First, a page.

At a glance: How does the Chancellor's Budget affect you?
Measures include a living wage rise and alcohol and fuel duties being frozen.
The Chancellor's red dispatch box always contains a few surprises.
Be it on tax or spending, there is always a rabbit to be pulled out of the hat.
Philip Hammond's rabbit on Wednesday afternoon was his decision to scrap stamp duty for first-time buyers on homes costing less than £300,000.
This surprise, however, is not one Scots first-time buyers will enjoy.
Like so many aspects of the Budget, stamp duty is devolved to the Scottish Government and is therefore not set by Hammond.
That is the job of the SNP's Derek Mackay. He will set out his plans, including Land and Buildings Transaction Tax (the Scottish version of stamp duty), next month.
But many of the policies announced by the Chancellor do affect Scots.
Here are the key points you need to know:
Living wage rise
The Chancellor announced a pay rise for those earning the National Living Wage.
From April next year, Scots aged over 25 will see their hourly minimum rate go up to £7.83.
Here's the full minimum wage rates:
- Aged over 25: £7.83 (up 33p).
- Aged 21 to 24: £7.38 (up 33p).
- Aged 18 to 20: £5.90 (up 30p).
- Aged 16 to 17: £4.20 (up 15p).
- Aged under 16: £4.15 (no change)
- Apprentices aged under 19: £3.70 (up 20p).
Alcohol duties frozen
The amount of tax you pay for a pint of beer or a glass of wine will remain frozen.
Duties will be frozen on whisky, other spirits, most ciders and all wines and beer.
The amount of tax levied on cheap white ciders is on the up from 2019 onward.
Hammond told MPs: "Recognising the pressure on household budgets and backing our great British pubs, duties on other ciders, wine, spirits and on beer will be frozen.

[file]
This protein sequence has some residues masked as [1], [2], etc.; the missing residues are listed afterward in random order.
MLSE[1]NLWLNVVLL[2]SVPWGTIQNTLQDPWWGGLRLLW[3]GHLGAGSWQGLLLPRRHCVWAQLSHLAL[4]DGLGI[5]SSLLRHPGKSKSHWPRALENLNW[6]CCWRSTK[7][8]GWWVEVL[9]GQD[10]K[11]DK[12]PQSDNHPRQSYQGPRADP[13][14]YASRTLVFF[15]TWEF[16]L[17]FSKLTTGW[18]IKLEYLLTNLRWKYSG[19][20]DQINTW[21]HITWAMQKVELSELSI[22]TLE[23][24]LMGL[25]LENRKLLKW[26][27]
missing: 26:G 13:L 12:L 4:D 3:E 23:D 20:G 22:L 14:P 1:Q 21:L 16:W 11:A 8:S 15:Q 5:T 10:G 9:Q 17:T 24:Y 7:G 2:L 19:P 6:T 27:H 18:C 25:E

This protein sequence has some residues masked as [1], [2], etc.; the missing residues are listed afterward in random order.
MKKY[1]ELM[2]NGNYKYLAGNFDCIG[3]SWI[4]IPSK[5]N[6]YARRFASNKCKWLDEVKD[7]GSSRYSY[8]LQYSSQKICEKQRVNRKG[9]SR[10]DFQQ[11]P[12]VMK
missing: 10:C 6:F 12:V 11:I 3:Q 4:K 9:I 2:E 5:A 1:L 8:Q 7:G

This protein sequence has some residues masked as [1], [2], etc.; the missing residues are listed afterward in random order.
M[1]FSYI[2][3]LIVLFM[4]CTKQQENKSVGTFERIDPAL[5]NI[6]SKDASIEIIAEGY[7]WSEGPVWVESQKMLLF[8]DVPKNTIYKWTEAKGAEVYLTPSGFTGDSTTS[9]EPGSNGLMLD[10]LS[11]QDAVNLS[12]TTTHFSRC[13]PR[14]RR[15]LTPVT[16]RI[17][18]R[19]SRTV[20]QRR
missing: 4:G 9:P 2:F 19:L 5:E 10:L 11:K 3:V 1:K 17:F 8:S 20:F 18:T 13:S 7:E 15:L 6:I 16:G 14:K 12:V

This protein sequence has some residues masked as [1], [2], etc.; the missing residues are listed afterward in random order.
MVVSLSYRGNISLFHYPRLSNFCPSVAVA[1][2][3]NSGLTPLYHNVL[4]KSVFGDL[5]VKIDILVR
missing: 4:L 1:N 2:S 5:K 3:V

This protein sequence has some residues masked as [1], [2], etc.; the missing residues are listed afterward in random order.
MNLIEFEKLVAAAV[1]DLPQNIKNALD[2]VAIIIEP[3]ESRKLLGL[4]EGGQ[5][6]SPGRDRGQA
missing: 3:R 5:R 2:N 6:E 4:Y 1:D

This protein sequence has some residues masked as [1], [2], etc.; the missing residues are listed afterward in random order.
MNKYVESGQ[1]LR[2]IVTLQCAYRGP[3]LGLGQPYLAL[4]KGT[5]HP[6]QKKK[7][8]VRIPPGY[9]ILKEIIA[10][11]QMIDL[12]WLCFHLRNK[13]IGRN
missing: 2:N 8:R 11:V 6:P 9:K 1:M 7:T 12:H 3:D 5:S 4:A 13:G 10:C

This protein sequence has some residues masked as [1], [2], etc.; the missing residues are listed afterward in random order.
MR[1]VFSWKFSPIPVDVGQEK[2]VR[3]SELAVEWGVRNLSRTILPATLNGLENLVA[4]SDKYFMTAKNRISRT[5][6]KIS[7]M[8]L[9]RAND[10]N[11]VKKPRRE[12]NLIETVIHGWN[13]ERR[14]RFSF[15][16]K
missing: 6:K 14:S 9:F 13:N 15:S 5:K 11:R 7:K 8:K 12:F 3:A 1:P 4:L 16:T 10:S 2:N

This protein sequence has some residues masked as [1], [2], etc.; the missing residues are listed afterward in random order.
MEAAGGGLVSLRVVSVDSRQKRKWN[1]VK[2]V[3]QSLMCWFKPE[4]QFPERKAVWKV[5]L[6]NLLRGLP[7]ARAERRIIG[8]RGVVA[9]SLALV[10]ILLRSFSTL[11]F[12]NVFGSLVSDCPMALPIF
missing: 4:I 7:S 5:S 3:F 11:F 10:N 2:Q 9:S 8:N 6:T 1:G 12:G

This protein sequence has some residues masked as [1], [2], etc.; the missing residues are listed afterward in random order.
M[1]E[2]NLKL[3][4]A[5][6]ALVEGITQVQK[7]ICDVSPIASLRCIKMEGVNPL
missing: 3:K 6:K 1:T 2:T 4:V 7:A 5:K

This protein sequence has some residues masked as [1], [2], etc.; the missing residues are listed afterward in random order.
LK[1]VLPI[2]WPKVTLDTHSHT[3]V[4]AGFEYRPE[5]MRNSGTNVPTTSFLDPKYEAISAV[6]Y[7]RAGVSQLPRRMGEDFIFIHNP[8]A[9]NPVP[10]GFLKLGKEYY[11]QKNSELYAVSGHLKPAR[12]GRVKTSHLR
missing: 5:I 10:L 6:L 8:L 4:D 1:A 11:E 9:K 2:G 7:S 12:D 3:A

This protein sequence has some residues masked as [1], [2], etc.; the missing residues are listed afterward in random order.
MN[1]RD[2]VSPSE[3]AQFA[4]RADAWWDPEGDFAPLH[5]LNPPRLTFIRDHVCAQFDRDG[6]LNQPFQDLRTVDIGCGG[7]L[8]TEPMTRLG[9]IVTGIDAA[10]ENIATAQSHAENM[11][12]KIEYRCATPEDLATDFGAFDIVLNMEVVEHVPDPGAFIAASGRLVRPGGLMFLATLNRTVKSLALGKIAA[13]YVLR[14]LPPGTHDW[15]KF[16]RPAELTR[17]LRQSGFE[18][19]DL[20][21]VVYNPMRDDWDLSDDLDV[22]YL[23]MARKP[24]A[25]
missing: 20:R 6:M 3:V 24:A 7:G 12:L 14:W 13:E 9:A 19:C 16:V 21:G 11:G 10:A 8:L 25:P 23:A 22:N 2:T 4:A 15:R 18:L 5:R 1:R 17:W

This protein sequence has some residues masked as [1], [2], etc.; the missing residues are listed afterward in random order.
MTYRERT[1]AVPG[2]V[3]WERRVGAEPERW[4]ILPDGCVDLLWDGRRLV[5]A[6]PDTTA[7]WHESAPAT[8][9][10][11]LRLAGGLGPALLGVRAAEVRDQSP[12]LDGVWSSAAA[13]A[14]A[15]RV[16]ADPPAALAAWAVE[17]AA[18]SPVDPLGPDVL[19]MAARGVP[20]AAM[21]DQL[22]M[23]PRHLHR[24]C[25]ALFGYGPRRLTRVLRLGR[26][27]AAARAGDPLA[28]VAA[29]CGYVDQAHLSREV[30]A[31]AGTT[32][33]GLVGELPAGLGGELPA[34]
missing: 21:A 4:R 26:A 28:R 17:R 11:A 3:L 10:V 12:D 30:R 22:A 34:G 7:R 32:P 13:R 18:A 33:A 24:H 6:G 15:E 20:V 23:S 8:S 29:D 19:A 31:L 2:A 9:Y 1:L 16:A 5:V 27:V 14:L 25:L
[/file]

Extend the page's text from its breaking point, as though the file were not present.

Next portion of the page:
"This will mean a bottle of whisky will be £1.15 less in 2018 than if we had continued with Labour's plans.
"A pint of beer will also be 12p less so Merry Christmas, Mr Deputy Speaker."
Fuel duty frozen
Another rabbit out of the Chancellor's hat on Wednesday was a change in policy on fuel duty.
Hammond cancelled a planned rise in the tax that was set to kick in from April next year.
Petrol and diesel prices have been on the up in recent months as oil prices have increased from the crash in 2014.
More money will be travelling from Westminster to Holyrood as a result of today's announcement.
To cut a complicated story short, the Scottish Government receives funding through a block grant calculated through the Barnett funding formula.
Roughly, as spending is increased or cut in England then this grant is proportionally increased or cut too.
The Chancellor says the Scottish Government will benefit to the tune of £2bn in additional funding over the next four years.
The Treasury also states that between 2015 to 2020, the devolved administration's budget will have risen in real terms.
The Chancellor has put to an end the anomaly of Scottish police and fire services having to pay VAT.
Scotland's emergency services were the only ones in the UK that had to do so.
This was a result of the merger of the regional bodies into two national services by the Scottish Government in 2013.
Hammond he was "persuaded" to make the change after having "his ear bent" by Scottish Conservative MPs in the run up to the Budget.
The Scottish Government has lobbied for the change over the past number of years.
The devolved administration now wants all the tax paid by these bodies to be returned north of the border.